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View Full Version : Man do i have it made!


Turfcutters Plus
10-20-2006, 05:03 PM
I'm a solo operator who mulches leaves weekly til they are gone.All smaller properties.Then a final clean-up if needed in the end.All debris is left at properties.I haul nothing!!!!In other words,i'm always caught up.Oh yea!I've got it made.Excuse me i'm off to play my drums and guitar!:cool2:

nobagger
10-20-2006, 05:05 PM
ok.....:confused: have fun Ringo:laugh:

lawnwizards
10-20-2006, 06:34 PM
I'm a solo operator who mulches leaves weekly til they are gone.All smaller properties.Then a final clean-up if needed in the end.All debris is left at properties.I haul nothing!!!!In other words,i'm always caught up.Oh yea!I've got it made.Excuse me i'm off to play my drums and guitar!:cool2:do you charge extra to constantly mulch the leaves? if not, youre leaving leaf cleanup money on the table.

MJB
10-20-2006, 09:28 PM
I mulch em up too. I hate leaf cleanups don't care how much money is left on the table. Time to play.

Envy Lawn Service
10-20-2006, 09:59 PM
I do the same thing.

You can get by with this for your existing customer base.
But I don't think it is realistic for those offering "leaf services"

BUCKEYE MOWING
10-20-2006, 11:39 PM
I agree..I mulch what I can and charge extra to clean out beds and haul away ...I pretty much try to take care of my regular customers and make extra $$$ on the ones who only call for leaf clean ups....and even then I mulch them if at all possible

dcondon
10-20-2006, 11:43 PM
You would have mulch 6 inches deep in this area if you tried doing that. We will for a while and then it's time to suck them up. Lots of hard wood here.

BUCKEYE MOWING
10-20-2006, 11:46 PM
LOL..thank god for urban sprawl in this area ...trees but no real heavy woods to deal with . I only have one property that gets heavy leaves ....and I am lucky to get to suck them up and dump in the woods.

tacoma200
10-21-2006, 12:16 AM
Question? I was just wondering, mulching leaves would make the soil more acidic. Then you will eventually need lime to balance the PH. I am not educated much in this area but this is what comes to mind.

I do the same thing, I usually side discharge in wooded lots going counter clockwise and blowing them into the forest. A portion of them are mulched pretty good though. I live in the middle of a wooded lot and have tons of leaves and so do a few customers of mine. I'm sure most of you couldn't get by with this method but I live out in the country. Any way after a couple of years of this you notice the growth of moss which is a sign of acidic soil if I understand correctly (no expert here). Your thoughts? Remember I'm speaking from a novices point of view on this.

topsites
10-21-2006, 12:21 AM
Question? I was just wondering, mulching leaves would make the soil more acidic. Then you will eventually need lime to balance the PH. I am not educated much in this area but this is what comes to mind.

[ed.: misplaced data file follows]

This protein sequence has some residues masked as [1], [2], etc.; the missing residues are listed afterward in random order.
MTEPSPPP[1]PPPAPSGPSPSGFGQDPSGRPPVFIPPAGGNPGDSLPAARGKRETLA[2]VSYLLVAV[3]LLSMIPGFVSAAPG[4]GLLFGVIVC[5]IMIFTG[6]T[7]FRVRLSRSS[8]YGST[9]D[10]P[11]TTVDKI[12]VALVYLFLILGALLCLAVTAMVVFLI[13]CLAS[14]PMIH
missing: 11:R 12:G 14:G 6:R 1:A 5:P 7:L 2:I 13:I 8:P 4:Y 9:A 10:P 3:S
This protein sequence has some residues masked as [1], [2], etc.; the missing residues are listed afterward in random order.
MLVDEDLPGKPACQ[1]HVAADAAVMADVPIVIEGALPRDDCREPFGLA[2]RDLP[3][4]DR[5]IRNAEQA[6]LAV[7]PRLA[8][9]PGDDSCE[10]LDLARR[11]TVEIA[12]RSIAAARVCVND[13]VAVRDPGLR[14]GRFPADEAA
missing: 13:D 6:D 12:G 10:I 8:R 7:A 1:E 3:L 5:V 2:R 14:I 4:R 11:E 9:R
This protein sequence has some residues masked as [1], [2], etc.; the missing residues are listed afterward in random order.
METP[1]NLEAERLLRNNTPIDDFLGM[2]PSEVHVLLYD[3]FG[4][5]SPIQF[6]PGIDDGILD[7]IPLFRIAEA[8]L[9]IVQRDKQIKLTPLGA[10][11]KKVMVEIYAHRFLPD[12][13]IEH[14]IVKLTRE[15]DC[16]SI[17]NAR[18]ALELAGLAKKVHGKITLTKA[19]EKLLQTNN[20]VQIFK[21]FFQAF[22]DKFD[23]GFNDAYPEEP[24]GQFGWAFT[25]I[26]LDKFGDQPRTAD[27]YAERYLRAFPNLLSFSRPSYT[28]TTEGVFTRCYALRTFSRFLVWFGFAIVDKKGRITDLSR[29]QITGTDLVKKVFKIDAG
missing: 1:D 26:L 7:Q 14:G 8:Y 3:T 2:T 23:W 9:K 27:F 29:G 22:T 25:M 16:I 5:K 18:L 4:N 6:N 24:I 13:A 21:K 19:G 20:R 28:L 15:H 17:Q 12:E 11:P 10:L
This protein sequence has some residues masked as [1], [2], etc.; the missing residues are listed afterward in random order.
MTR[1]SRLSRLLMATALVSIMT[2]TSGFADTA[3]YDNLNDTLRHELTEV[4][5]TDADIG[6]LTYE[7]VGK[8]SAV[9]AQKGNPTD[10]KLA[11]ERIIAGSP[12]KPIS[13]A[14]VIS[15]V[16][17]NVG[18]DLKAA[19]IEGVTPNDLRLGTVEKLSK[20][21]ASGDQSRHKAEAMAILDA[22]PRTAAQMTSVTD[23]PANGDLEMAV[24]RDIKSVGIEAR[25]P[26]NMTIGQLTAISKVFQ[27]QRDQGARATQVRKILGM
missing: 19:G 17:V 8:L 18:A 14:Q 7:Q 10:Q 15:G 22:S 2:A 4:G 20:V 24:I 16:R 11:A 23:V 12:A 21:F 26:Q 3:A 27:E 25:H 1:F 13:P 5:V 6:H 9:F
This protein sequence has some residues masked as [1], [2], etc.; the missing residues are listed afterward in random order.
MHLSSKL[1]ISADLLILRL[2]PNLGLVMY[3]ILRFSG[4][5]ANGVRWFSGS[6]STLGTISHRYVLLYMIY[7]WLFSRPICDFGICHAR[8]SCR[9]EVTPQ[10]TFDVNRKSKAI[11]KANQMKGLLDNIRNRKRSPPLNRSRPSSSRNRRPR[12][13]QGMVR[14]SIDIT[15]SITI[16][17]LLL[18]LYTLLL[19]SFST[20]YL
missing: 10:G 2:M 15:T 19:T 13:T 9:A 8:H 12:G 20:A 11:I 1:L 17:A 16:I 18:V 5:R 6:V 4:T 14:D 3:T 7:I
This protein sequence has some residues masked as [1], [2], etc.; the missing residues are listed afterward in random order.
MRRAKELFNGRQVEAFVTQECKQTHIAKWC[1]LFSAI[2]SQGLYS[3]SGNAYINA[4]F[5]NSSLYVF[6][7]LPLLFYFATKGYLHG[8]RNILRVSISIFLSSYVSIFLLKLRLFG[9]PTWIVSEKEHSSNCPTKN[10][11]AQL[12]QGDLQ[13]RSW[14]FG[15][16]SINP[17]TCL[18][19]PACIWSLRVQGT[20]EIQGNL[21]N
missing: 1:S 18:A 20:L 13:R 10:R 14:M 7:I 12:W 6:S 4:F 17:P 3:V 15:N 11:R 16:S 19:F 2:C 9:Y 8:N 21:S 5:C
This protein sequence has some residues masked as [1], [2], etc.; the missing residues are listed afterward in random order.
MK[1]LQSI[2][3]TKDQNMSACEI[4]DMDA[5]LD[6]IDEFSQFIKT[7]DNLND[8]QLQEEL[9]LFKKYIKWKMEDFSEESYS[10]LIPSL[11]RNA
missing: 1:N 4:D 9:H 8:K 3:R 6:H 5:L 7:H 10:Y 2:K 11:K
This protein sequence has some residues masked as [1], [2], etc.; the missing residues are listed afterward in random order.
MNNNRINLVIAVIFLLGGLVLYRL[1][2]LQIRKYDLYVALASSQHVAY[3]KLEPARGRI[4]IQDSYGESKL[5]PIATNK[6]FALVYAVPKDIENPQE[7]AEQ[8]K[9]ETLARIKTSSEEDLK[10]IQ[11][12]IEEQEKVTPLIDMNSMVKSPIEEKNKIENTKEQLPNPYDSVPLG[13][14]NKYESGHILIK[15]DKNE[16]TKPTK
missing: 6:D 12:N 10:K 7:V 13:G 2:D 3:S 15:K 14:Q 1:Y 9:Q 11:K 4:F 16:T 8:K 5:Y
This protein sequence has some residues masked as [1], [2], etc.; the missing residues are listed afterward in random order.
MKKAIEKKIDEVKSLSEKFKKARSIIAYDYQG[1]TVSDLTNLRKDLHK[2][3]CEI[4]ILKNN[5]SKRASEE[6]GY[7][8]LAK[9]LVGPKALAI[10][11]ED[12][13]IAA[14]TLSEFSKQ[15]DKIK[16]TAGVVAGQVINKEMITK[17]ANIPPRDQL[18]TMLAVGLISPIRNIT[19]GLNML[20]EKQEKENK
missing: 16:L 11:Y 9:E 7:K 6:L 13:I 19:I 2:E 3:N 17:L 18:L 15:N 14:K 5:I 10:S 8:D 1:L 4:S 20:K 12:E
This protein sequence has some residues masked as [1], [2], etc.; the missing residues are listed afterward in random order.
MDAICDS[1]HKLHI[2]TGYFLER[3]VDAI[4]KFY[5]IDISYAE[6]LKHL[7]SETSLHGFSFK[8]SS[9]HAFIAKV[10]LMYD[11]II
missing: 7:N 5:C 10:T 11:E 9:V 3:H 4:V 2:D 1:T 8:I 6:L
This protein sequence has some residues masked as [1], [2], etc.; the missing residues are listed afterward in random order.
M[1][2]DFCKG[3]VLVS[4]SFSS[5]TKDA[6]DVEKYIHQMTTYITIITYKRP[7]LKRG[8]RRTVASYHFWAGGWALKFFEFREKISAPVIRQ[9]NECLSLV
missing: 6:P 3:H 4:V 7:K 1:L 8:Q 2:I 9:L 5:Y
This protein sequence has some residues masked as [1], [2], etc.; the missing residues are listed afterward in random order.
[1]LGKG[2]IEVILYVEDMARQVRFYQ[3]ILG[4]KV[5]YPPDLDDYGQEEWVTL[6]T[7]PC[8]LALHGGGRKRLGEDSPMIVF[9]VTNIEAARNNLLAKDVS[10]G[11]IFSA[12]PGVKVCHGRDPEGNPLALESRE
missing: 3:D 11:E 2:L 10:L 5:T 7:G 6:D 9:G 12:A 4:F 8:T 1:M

I do the same thing, I usually side discharge in wooded lots going counter clockwise and blowing them into the forest. A portion of them are mulched pretty good though. I live in the middle of a wooded lot and have tons of leaves and so do a few customers of mine. I'm sure most of you couldn't get by with this method but I live out in the country. Any way after a couple of years of this you notice the growth of moss which is a sign of acidic soil if I understand correctly (no expert here). Your thoughts? Remember I'm speaking from a novices point of view on this.

No, you are correct, it is not good for the turf to always mulch leaves, thou a light cover doesn't affect ph much, by light I mean there are a few leaves and you can still see plenty of grass in between.

Then, it gets to a point the stuff is several inches deep... You can't just mulch all that, for one it makes a big mess and dust gets into everything, but now the effect on the ph will hurt or kill the lawn over time.

As for me, I like my 10hp push blower, fixing to change the oil in it tomorrow.
I still get it all the time:
Customer: Are you sure you're going to be ok with the leaf cleanup?
Me: Oh yeah, no problem, 2-4 hours max.
Customer: You want to use my machine?
Me: No thanks, I have a pushblower.
Customer: Seriously, you're more than welcome to!
Me: nah it'll be alrite (while I'm thinking I can't wait, they're thinking I'm either done or crazy lol).
Then the big day arrives.
As predicted, 2-4 hours later I am done.
Customer: Wow that machine gets the job DONE don't it?
Me: heheh, yeah...

LawnMower
10-21-2006, 12:23 AM
I dont mulch leafs. I mow over them and blow them. Then in another month I charge a lot more to get rid of them. I have it made.:cool2:

Envy Lawn Service
10-21-2006, 12:27 AM
Question? I was just wondering, mulching leaves would make the soil more acidic. Then you will eventually need lime to balance the PH. I am not educated much in this area but this is what comes to mind.

I do the same thing, I usually side discharge in wooded lots going counter clockwise and blowing them into the forest. A portion of them are mulched pretty good though. I live in the middle of a wooded lot and have tons of leaves and so do a few customers of mine. I'm sure most of you couldn't get by with this method but I live out in the country. Any way after a couple of years of this you notice the growth of moss which is a sign of acidic soil if I understand correctly (no expert here). Your thoughts? Remember I'm speaking from a novices point of view on this.